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Amboni Caves

Coordinates: 05°00′S 39°03′E / 5.000°S 39.050°E / -5.000; 39.050
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Amboni Caves
Mapango ya Amboni (Swahili)
Amboni Caves interior
Map showing the location of Amboni Caves
Map showing the location of Amboni Caves
LocationKiomoni, Tanga, Tanga Region, Tanzania
Coordinates05°00′S 39°03′E / 5.000°S 39.050°E / -5.000; 39.050
Length755 metres (2,477 ft)
Visitorsc. 70 per day[1]

The Amboni Caves (Mapango ya Amboni, in Swahili) are a limestone cave complex in East Africa. They are located in Kiomoni ward of Tanga in Tanga Region of Tanzania off the Tanga-Mombasa road, 8 km north of Tanga City center. The reported length of the longest cave is 755m.[2] The caves were formed about 150 million years ago during the Jurassic age. It covers an area of 234 km2. According to researchers the area was under water some 20 million years ago. There are altogether ten caves but only one is used for guided tours.


Amboni Limited, a company which was then operating sisal plantations in Tanga Region acquired the area in 1892. The company notified the British colonial government about the caves who in turn declared the caves a conservation area in 1922.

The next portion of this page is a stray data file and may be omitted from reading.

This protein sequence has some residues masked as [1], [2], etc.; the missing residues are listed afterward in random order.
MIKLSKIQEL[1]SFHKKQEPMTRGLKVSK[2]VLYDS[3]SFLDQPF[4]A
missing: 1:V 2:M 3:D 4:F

It is not known when the caves were exactly discovered but reports indicate that ethnic groups such as the Segeju, Sambaa, Bondei and Digo who lived near the caves used it for prayers.

In 1963, the then government of Tanganyika handed over the caves to the Department of Antiquities.


The cave attracts tourist as well as students for their geography lessons. The attractions include:

  • Popo flight - (Popo means bat in Swahili). Many of them live in the caves. Every evening at sunset they fly out of the cave entrance.
  • Rocks in the shape of: a sofa, a ship, a crocodile, an elephant, map of Africa, Statue of Liberty and a head of a male lion.



  1. ^ "Amboni Caves: Where fertility 'god' and 'goddess' reside". The Citizen. 4 January 2015. Retrieved 4 January 2015.
  2. ^ Laumanns, Michael (2001). Tanzania 1994 — 2000, Report on the speleological projects in the Matumbi Hills. Berliner Höhlenkundliche Berichte. p. 67.

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